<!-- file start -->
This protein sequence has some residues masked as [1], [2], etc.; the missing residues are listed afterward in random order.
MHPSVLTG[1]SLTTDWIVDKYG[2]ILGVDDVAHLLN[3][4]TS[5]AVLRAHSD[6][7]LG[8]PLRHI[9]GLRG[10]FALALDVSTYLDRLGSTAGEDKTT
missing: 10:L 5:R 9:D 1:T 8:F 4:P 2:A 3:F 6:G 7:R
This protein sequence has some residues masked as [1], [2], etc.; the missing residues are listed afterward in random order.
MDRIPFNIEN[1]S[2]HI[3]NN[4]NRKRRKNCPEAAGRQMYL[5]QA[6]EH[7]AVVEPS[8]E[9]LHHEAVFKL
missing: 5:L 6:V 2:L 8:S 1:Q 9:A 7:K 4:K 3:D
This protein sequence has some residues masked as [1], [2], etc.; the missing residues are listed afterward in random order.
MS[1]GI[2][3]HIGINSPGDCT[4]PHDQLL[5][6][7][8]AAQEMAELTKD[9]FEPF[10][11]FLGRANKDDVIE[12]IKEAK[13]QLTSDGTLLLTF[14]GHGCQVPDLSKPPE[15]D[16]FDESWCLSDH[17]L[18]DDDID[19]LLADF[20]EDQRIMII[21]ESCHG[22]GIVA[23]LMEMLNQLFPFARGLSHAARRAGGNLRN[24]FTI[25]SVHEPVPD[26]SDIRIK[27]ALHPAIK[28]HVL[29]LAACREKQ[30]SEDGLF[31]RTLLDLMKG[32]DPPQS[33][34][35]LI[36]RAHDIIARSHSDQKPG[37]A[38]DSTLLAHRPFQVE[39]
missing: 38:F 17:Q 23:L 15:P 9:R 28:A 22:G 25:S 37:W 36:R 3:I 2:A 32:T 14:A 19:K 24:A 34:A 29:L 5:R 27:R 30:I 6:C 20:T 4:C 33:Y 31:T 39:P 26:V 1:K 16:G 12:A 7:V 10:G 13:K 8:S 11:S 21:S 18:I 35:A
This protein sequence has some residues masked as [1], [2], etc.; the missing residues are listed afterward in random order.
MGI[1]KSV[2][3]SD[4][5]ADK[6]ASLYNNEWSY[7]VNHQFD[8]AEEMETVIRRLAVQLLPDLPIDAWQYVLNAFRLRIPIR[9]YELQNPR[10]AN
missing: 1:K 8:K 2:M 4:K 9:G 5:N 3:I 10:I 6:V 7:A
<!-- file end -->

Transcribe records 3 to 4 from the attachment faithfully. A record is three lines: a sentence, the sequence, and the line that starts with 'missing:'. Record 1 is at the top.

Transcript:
This protein sequence has some residues masked as [1], [2], etc.; the missing residues are listed afterward in random order.
MS[1]GI[2][3]HIGINSPGDCT[4]PHDQLL[5][6][7][8]AAQEMAELTKD[9]FEPF[10][11]FLGRANKDDVIE[12]IKEAK[13]QLTSDGTLLLTF[14]GHGCQVPDLSKPPE[15]D[16]FDESWCLSDH[17]L[18]DDDID[19]LLADF[20]EDQRIMII[21]ESCHG[22]GIVA[23]LMEMLNQLFPFARGLSHAARRAGGNLRN[24]FTI[25]SVHEPVPD[26]SDIRIK[27]ALHPAIK[28]HVL[29]LAACREKQ[30]SEDGLF[31]RTLLDLMKG[32]DPPQS[33][34][35]LI[36]RAHDIIARSHSDQKPG[37]A[38]DSTLLAHRPFQVE[39]
missing: 38:F 17:Q 23:L 15:P 9:R 28:A 22:G 25:S 37:W 36:R 3:I 2:A 32:T 14:A 19:K 24:A 34:A 29:L 5:R 27:R 30:I 6:C 20:T 4:C 33:Y 31:T 39:P 26:V 1:K 16:G 12:A 7:V 10:G 13:K 8:S 11:S 21:S 18:I 35:A
This protein sequence has some residues masked as [1], [2], etc.; the missing residues are listed afterward in random order.
MGI[1]KSV[2][3]SD[4][5]ADK[6]ASLYNNEWSY[7]VNHQFD[8]AEEMETVIRRLAVQLLPDLPIDAWQYVLNAFRLRIPIR[9]YELQNPR[10]AN
missing: 1:K 8:K 2:M 4:K 9:G 5:N 3:I 10:I 6:V 7:A